Oct 202010
 
 October 20, 2010  Court, Online

In her latest column, Kashmir Hill writes about a number of recent cases where people have used the courts to unmask anonymous speakers.  Carla Franklin’s case has been described by some as fighting back against “cyberbullying” or “the case that could end cyberbullying.”   But if you read the filing, you’ll see that it relied heavily on the notion of defamation per se as if that would open the doors to the kingdom of exposing an anonymous speaker’s identity. Sadly, it worked.

Jennifer Peltz of The Associated Press reported:

The videos, posted on Google-owned YouTube, were clips from an innocuous student film in which she had appeared years before, coupled with personal information about her to create an unsettling online shrine, she said. Franklin did some modeling and acting before becoming a consultant to nonprofit organizations.

The comments, made though another YouTube channel, featured a sexual slur and were posted alongside videos she made for Columbia Business School while earning a master’s degree there, she said.

The postings were humiliating, creepy and potentially hurtful to Franklin’s professional prospects, she and her lawyer have said.

Potentially hurtful?  Humiliating? Creepy?  How do you get from there to demonstrating defamation as it’s defined in New York law?  One way is by saying that the defendant has engaged in defamation per se. But is calling someone a “whore” really defamation per se or does the plaintiff need to get a thicker skin?

Do we really want a court to hold that calling someone a whore is defamation?  Will we have to watch everything we say?  Will “ho” become defamation?  How about calling someone a “cocksucker?”  Will that be defamation per se if it’s used to describe a man?

Even assuming everything Carla Franklin alleges about others is true, should the courts be unmasking anonymous speakers just because they call someone a “whore?”  I don’t think so, particularly when the word has more than one meaning and even in its first meaning (prostitute), most people would understand that it reflects the speaker’s opinion of the other person and is not usually a statement of fact.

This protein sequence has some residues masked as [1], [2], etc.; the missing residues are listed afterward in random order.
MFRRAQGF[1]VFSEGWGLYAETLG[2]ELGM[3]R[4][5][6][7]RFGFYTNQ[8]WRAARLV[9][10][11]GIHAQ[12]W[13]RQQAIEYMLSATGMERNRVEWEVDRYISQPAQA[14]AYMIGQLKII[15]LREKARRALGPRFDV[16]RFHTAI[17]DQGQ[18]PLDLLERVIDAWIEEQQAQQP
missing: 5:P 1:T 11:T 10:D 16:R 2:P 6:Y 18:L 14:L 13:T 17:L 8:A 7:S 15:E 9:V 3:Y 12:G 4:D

Kashmir also writes:

Some people are upset about the idea of anonymous commenters being outed

We are concerned that they are being unmasked without adequate protection for their First Amendment rights and their privacy. I doubt that Dan Solove, the ACLU, EFF, or I would be upset if a plaintiff really made a strong showing that they would likely prevail in an actual defamation lawsuit. The problems have been (1)  the courts granting the request to unmask without requiring plaintiffs to meet a sufficiently high standard to warrant the loss of protection of anonymous speech, (2) people potentially abusing the court process to find out who’s saying nasty things about them and (3) people attempting to use this process to chill others’ protected speech. Having been the defendant in one such cyberslapp/defamation action, I am fully aware that others might feel afraid to speak their mind for fear of having to incur costs to defend in litigation.  SLAPP suits are bad, regardless of whether we preface them with “cyber” or not.  They may chill speech, incur unfair costs to defendants, and if they succeed, they weaken protected speech.

but as I’ve written before, defamation online is as illegal as defamation offline. Illegal speech doesn’t become legal because it’s done anonymously. And courts will do their best to help see justice served.

Yes, but, the speaker also has rights to privacy and anonymous protected speech. Who – if not the court – defends their rights in an initial motion?   Google certainly doesn’t represent their rights.

The courts should be the guardian of the John DOE’s rights to anonymous speech and privacy, and only strip John DOE of those rights if the plaintiff can make a case that warrants it.  In my opinion, Carla Franklin’s case didn’t.

According to Google, there are 21,900,000 instances of “whore” on the Internet.   That could make for a lot of potential defamation suits that could keep lawyers fat and happy for years. But is it right? No.

  2 Responses to “Simultaneously eroding privacy and protected speech, one lawsuit at a time”

  1. From what I’ve read of this case, it does appear that the issue was broader than Ms. Franklin simply being called a “whore”. Apparently there was a enough to constitute a certain level of stalking given the number of places and other content that was being continuously shared about her. To the extent that the behavior of the anonymous poster goes beyond making some comments, and becomes a campaign to pursue and attack someone online at every oppty, I’d have say that a firm line needs to be drawn here. Mind you, I’m as much of a privacy advocate (or @privacyfocused 😉 as you’ll find out there, but people shouldn’t mistake that right for one that gives them unlimited authority to abuse someone, using anonymity as a shield.

    • Damn. I linked to the wrong court filing in my post. Fixed that now. Did you read this? I take cyberstalking or stalking seriously. Indeed, they are criminal matters and law enforcement could have sought to compel disclosure if they wanted to charge or prosecute this. But when I read the court documents, what I see is a claim for defamation based on comments on YouTube pages. Usually in such filings, I see examples of statements that the plaintiff considers defamatory. In this case, there is only one specific comment cited – the word “whore” – to get the court to agree that there is defamation. Without that claim that “whore” is “defamation per se,” do they have enough to get the judge to order Google to disclose? I don’t think they do.

Sorry, the comment form is closed at this time.